In a worldwide anti-Semitism competition for Jews, Gilad Atzmon would probably represent Great Britain. The slurs published by this musician, an Israeli who says he has torn up his passport, are so major that even the Palestinian Electronic Intifada site has dissociated itself from his anti-Semitism. The analysis of his statements can thus serve as a paradigm for similar assessments of fallacious smears by Jewish anti-Semites.

 

The International Holocaust Remembrance Alliance (IHRA) definition of anti-Semitism is an appropriate tool to analyze the publications of this serial defamer of Israel and the Jews. The definition needed the agreement of its 31 member countries — among them Great Britain. The IHRA definition says that it is anti-Semitic to accuse “the Jews as a people, or Israel as a state, of inventing or exaggerating the Holocaust.” The definition includes that it is anti-Semitic to “draw comparisons of contemporary Israeli policy to that of the Nazis.” Atzmon derides the Holocaust and its survivors in an article titled “After all, I am a proper Zionist Jew…I am a Holocaust Survivor,” where he writes, “Yes, I am a survivor, for I have managed to survive all of the scary accounts of the Holocaust.” He adds: “I am also totally against Holocaust denial. I clearly resent those who deny the genocides taking place in the name of the Holocaust. Palestine is one example…”

 

Atzmon often also sets his sights on so-called Jewish “progressives.” These include the Jewish anti-Zionist left. He attacks, for instance, the American Max Blumenthal, who has repeatedly made comparisons between Israel and Nazis.  In an article titled “Goyim Must Obey,” Atzmon accuses the Jewish anti-Zionists of telling “Goyim and even Palestinians what they may or may not do and who they may or may not listen to” just like the world-controlling chosen people in the first place.  He adds “maybe telling Goyim of all ages and ranks what they "must" do is just part of being chosen – (I’m not chosen anymore so I can’t say)” he adds. This ensures that no one can mistake Atzmon’s anti-Semitism for “legitimate criticism of Israel under the assertion that “anti-Zionism is not anti-Semitism.”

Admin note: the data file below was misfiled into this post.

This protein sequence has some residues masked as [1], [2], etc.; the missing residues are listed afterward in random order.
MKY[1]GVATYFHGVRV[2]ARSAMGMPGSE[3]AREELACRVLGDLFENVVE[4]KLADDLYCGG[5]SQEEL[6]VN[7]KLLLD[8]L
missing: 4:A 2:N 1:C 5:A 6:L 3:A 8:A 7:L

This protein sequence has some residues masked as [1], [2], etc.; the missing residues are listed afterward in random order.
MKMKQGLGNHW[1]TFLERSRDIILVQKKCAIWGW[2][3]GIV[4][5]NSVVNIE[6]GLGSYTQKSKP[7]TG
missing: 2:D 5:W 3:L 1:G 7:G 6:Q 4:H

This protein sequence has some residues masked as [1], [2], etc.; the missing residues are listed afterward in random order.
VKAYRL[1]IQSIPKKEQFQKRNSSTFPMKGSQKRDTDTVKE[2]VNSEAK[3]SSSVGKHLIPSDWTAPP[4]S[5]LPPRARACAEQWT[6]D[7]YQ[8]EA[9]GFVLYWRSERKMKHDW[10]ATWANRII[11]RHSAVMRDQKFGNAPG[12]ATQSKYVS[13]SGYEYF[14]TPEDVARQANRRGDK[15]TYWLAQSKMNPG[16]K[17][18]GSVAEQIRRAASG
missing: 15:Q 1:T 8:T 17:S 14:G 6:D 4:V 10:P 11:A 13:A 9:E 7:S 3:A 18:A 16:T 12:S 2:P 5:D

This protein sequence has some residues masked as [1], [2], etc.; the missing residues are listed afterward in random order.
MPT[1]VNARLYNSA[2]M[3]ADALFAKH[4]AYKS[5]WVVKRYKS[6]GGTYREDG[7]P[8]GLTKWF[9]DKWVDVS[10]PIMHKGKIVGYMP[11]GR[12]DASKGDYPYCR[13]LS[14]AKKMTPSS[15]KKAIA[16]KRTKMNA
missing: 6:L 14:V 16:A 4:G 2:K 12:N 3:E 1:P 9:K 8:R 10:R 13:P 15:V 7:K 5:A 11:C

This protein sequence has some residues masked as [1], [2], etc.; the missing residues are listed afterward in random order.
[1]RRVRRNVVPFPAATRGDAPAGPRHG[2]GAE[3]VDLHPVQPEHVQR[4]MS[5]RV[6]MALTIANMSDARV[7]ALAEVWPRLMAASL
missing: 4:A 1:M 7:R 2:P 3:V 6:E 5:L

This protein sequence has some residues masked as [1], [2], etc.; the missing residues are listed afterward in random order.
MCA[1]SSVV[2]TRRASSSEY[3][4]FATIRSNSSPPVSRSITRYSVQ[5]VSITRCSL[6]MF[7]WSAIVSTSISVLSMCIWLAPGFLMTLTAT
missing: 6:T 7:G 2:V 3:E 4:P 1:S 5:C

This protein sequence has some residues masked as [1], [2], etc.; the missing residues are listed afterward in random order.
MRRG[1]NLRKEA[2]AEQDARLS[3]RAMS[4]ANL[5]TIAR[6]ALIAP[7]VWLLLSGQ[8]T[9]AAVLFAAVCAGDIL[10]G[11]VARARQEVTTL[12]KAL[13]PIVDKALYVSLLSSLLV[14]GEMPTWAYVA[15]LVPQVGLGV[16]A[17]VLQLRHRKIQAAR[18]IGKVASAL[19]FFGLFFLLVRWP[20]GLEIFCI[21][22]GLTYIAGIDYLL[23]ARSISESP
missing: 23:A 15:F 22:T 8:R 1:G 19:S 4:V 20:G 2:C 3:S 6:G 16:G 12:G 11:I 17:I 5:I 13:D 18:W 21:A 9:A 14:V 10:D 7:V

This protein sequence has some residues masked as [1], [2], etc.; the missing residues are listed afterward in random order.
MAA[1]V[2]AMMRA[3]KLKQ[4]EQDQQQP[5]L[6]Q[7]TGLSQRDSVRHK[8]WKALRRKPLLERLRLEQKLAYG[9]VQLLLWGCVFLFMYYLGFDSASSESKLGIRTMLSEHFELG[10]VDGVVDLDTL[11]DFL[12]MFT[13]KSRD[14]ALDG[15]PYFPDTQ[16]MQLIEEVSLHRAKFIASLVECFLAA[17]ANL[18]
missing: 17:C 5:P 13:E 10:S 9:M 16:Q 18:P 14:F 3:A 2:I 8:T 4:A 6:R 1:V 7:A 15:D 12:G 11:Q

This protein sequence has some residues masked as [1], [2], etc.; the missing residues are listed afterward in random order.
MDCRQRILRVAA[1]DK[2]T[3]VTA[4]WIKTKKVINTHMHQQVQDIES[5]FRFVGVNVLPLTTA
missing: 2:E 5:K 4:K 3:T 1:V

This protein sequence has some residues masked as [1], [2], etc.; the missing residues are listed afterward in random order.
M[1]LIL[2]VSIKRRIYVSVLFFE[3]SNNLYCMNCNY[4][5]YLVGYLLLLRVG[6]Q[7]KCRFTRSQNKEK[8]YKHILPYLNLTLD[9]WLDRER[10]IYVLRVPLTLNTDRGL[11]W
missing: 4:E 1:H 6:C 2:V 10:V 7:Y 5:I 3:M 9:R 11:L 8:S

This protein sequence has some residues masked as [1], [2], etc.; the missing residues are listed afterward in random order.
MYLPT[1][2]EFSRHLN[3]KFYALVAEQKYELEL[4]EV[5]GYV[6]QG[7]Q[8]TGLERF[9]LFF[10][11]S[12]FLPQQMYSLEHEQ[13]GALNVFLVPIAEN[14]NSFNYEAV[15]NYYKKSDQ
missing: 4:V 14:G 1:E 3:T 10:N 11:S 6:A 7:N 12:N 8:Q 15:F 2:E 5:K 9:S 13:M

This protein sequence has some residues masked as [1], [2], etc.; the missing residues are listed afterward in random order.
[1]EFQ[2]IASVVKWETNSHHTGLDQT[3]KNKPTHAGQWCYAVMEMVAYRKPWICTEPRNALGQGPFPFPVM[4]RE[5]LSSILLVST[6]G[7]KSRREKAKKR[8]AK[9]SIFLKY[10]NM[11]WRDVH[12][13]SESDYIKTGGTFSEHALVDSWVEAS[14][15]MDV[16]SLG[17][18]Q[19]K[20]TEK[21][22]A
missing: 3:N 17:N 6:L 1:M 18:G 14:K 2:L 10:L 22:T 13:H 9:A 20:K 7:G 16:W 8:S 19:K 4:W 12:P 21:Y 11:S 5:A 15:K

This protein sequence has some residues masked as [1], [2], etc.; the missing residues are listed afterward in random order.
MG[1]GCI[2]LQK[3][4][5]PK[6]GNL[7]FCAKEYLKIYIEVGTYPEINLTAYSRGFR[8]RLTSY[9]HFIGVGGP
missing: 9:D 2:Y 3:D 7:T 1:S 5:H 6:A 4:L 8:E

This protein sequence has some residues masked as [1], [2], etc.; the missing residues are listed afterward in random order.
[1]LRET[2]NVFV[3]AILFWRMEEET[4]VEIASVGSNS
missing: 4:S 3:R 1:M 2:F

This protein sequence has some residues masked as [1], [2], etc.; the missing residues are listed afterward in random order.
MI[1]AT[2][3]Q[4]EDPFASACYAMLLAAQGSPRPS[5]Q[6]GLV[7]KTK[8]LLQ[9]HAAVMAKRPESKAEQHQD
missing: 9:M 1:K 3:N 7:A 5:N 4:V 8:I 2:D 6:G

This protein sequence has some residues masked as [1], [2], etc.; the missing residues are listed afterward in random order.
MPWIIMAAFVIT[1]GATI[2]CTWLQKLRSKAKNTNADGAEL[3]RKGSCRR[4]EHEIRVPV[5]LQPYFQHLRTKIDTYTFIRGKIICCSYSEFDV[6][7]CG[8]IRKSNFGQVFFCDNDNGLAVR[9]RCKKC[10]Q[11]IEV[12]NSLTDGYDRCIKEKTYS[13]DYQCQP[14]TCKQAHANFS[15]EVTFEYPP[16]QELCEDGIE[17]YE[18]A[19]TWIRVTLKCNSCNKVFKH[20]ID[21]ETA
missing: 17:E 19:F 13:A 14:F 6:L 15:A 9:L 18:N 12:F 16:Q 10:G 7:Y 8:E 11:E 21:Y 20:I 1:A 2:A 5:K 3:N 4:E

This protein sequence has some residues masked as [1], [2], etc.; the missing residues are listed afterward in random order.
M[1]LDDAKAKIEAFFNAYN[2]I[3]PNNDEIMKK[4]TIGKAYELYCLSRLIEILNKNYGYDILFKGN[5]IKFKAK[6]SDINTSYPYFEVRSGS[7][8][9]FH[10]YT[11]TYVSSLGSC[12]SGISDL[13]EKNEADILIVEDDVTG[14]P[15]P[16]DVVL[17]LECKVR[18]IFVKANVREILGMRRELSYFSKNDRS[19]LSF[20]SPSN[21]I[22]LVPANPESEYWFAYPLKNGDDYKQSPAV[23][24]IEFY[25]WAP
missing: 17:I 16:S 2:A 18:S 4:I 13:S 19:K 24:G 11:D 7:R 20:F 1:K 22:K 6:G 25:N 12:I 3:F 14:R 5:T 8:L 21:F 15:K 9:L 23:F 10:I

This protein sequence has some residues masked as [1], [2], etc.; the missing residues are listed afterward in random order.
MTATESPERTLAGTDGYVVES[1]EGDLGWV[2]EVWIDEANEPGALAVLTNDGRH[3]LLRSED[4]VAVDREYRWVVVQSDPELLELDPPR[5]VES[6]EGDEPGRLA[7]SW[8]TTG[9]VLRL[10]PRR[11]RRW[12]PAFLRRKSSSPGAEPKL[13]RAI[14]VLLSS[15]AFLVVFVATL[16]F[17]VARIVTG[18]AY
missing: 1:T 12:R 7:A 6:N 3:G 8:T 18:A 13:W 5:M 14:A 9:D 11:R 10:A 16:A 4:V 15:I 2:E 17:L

Atzmon’s views are classic anti-Semitism in line with the Protocols of the Elders of Zion, whose veracity he defends. Atzmon even attacks Jews who completely disavow Judaism and Zionism. One is Shlomo Sand – an Israeli historian and self-described ex-Jew who wrote The Invention of the Jewish People. Another is Avigail Abarbanel – a former Israeli who is now a pro-Palestinian activist and writer for the anti-Israel site Mondoweiss, and a psychotherapist in Australia. According to Atzmon they are still infected with “kosher binary thinking” and continued attachment to Jewish tribalism, as well as an obsession with the Holocaust.

 

He also claims that Abarbanel refuses to be introspective enough to “look in the mirror and identify what is it about them (Jews) that evokes so much animosity in so many different times and in so many different places…something Bernard Lazare, an early Zionist did…” Lazare, who died more than hundred years ago, made many self-hating comments in his analysis of anti-Semitism.  The IHRA definition says that “making mendacious, dehumanizing, demonizing, or stereotypical allegations about Jews as such or the power of Jews as collective — such as, especially but not exclusively, the myth about a world Jewish conspiracy or of Jews controlling the media, economy, government or other societal institutions, is an example of anti-Semitism.”